Unix & Linux Stack Exchange is a question and answer site for users of Linux, FreeBSD and other Un*x-like operating systems. It's 100% free, no registration required.

Sign up
Here's how it works:
  1. Anybody can ask a question
  2. Anybody can answer
  3. The best answers are voted up and rise to the top

Let's assume process runs in ulimited environment :

ulimit  ... -v ... -t ... -x 0 ...

Program is terminated.

There might be many reasons : memory/time/file limit exceeded ; just simple segfault ; or even normal termination with return code 0.

How to check what was the reason of program termination, without modifying program?

P.S. I mean "when binary is given". Maybe some wrapper (ptrace-ing etc) might help?

share|improve this question
up vote 6 down vote accepted

Generally speaking, I don't think you can unfortunately. (Some operating systems might provide for it, but I'm not aware of the ones I know supporting this.)

Reference doc for resource limits: getrlimit from POSIX 2008.

Take for example the CPU limit RLIMIT_CPU.

  • If the process exceeds the soft limit, it gets sent a SIGXCPU
  • If the process exceeds the hard limit, it gets a plain SIGKILL

If you can wait() on your program, you could tell if it was killed by SIGXCPU. But you could not differentiate a SIGKILL dispatched for breach of the hard limit from a plain old kill from outside. What's more, if the program handles the XCPU, you won't even see that from outside.

Same thing for RLIMIT_FSIZE. You can see the SIGXFSZ from the wait() status if the program doesn't handle it. But once the file size limit is exceeded, the only thing that happens is that further I/O that attempts to test that limit again will simply receive EFBIG - this will be handled (or not, unfortunately) by the program internally. If the program handles SIGXFSZ, same as above - you won't know about it.

RLIMIT_NOFILE? Well, you don't even get a signal. open and friends just return EMFILE to the program. It's not otherwise bothered, so it will fail (or not) in whichever way it was coded to fail in that situation.

RLIMIT_STACK? Good old SIGSEGV, can't be distinguished from the score of other reasons to get delivered one. (You will know that that was what killed the process though, from the wait status.)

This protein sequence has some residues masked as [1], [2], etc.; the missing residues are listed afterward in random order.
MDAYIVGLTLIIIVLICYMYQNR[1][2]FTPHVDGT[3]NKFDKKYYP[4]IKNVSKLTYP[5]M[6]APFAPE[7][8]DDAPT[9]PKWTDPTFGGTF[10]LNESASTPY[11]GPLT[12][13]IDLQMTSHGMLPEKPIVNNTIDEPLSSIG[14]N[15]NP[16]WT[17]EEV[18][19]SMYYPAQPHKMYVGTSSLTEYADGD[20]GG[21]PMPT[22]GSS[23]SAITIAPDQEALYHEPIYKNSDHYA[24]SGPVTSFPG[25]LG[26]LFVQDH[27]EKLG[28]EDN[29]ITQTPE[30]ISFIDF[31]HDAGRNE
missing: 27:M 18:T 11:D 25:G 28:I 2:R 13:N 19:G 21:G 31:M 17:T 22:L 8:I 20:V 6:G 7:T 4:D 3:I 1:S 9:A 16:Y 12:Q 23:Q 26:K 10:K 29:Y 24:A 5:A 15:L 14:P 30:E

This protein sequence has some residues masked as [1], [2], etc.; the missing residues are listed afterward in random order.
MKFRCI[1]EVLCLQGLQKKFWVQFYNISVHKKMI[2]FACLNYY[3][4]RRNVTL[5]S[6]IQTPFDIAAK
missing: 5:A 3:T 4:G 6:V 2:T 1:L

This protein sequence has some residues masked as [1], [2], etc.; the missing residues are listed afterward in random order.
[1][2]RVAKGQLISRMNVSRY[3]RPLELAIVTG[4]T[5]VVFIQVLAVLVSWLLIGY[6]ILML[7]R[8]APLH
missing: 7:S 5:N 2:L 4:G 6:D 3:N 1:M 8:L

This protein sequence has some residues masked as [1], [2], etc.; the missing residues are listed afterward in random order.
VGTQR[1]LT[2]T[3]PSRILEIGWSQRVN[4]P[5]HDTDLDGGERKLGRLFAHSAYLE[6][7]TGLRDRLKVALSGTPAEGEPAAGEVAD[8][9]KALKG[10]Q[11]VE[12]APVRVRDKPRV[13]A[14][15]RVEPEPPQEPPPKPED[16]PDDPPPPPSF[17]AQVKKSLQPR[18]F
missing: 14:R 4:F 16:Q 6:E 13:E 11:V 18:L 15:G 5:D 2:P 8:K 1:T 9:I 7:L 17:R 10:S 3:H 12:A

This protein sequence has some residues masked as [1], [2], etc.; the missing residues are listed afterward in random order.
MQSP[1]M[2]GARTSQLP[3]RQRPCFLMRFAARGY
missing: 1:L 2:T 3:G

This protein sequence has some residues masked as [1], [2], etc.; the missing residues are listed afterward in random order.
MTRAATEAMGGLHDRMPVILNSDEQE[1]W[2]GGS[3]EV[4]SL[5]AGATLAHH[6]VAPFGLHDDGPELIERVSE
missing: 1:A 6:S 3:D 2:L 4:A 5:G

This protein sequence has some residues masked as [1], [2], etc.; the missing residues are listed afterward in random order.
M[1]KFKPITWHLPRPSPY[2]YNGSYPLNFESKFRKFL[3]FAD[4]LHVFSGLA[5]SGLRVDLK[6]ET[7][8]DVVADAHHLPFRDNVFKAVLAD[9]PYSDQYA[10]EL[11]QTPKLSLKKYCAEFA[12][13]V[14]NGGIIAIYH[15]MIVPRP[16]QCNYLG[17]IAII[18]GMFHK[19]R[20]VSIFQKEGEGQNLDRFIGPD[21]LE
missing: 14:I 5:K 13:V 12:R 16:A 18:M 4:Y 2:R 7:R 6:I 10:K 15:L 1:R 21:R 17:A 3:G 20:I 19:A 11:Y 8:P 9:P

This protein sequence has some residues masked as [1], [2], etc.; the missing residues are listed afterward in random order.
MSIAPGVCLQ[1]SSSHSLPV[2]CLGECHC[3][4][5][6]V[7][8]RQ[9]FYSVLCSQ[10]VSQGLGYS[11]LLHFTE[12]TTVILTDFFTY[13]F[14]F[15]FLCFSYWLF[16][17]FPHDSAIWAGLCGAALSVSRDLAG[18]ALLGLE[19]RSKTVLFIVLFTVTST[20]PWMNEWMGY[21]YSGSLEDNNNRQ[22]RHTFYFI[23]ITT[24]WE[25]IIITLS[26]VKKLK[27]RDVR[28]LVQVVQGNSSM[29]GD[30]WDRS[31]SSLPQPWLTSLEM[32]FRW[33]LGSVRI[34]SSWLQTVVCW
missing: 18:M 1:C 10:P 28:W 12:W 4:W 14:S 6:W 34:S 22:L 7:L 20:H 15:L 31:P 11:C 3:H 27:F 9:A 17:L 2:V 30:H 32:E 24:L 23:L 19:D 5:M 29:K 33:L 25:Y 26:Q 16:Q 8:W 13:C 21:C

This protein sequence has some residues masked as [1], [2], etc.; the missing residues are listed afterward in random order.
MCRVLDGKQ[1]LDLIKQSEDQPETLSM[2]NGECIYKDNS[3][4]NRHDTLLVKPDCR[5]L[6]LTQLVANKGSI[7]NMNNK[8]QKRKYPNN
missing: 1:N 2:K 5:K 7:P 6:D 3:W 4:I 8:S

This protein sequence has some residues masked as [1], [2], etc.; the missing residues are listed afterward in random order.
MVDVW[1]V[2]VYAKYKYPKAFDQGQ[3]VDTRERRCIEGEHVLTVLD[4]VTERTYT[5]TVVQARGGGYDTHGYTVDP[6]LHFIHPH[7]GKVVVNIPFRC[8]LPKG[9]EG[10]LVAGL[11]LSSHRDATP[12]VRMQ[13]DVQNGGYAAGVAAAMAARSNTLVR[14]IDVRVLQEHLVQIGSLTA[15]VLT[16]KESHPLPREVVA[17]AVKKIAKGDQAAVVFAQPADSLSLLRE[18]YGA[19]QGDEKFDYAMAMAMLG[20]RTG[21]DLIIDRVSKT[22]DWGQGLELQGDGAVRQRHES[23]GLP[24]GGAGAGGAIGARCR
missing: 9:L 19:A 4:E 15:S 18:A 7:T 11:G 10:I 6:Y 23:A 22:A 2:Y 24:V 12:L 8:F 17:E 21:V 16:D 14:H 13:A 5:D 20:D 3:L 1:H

RLIMIT_AS and RLIMIT_DATA will just make malloc() and a few others start to fail (or receive SIGSEGV if the AS limit is hit while trying to extend the stack on Linux). Unless the program is very well written, it will probably fail fairly randomly at that point.

So in short, generally, the failures are either not visibly different from other process death reasons, so you can't be sure, or can be handled entirely from the program in which case it decides if/when/how it proceeds, not you from the outside.

The best you can do as far as I know is write a bit of code that forks of your program, waits on it, and:

  • check the exit status to detect SIGXCPU and SIGXFSZ (AFAIK, those signals will only be generated by the OS for resource limit problems). Depending on your exact needs, you could assume that SIGKILL and SIGSEGV were also related to resource limits, but that's a bit of a stretch.
  • look at what you can get out of getrusage(RUSAGE_CHILDREN,...) on your implementation to get a hint about the other ones.

OS-specific facilities might exist to help out here (possibly things like ptrace on Linux, or Solaris dtrace), or possibly debugger-type techniques, but that's going to be even more tied to your specific implementation.

(I'm hoping someone else will answer with some magic thing I'm completely unaware of.)

share|improve this answer
Ok. What about just those three: (Mem) exceeding memory limit, (Time) time limit, (Err) other error ? I know about making wrapper around malloc but unfortunately it does not solve memory problem in general, cause in general it's about system call brk (am I right?). – Grzegorz Wierzowiecki Oct 26 '11 at 19:25
Wrapping malloc won't help if you don't control the program. If you're talking about hacks like LD_PRELOADing that's borderline for your "not modifying the process" constraint, and it will help a bit, but not really - malloc, brk, sbrk and mmap will fail with ENOMEM, exactly as if you really were in a low memory situation (but far below the memory limits). Time limit is RLIMIT_CPU, I don't know of a wall-clock time limit. – Mat Oct 26 '11 at 19:33
Thanks for ensuring me about brk. As I see, requirement 'program is not handling signals X,Y,Z...' will solve problems of SIGXCPU, SIGXFSZ, SIGSEGV, thanks to waitpid (If I'm wrong, please correct me). – Grzegorz Wierzowiecki Oct 29 '11 at 10:30
SIGSEGV can be raised in situations that are not resource limit breaches (null pointer dereference being the most common thing that raises it) - you can't be sure its a ulimit hit that causes it. – Mat Oct 29 '11 at 10:32
Thanks for ensuring me about brk. As I see, requirement 'program is not handling signals X,Y,Z...' will solve problems of SIGXCPU, SIGXFSZ, SIGSEGV, thanks to waitpid. Am I right? – Grzegorz Wierzowiecki Oct 29 '11 at 10:46

I am currently doing some work on the same issue. I have been able to have a partial solution to it. I have used audit susbsystem. You can track the work at [1].

[1] https://github.com/PaulDaviesC/Logging-limits.conf

share|improve this answer

Your Answer


By posting your answer, you agree to the privacy policy and terms of service.

Not the answer you're looking for? Browse other questions tagged or ask your own question.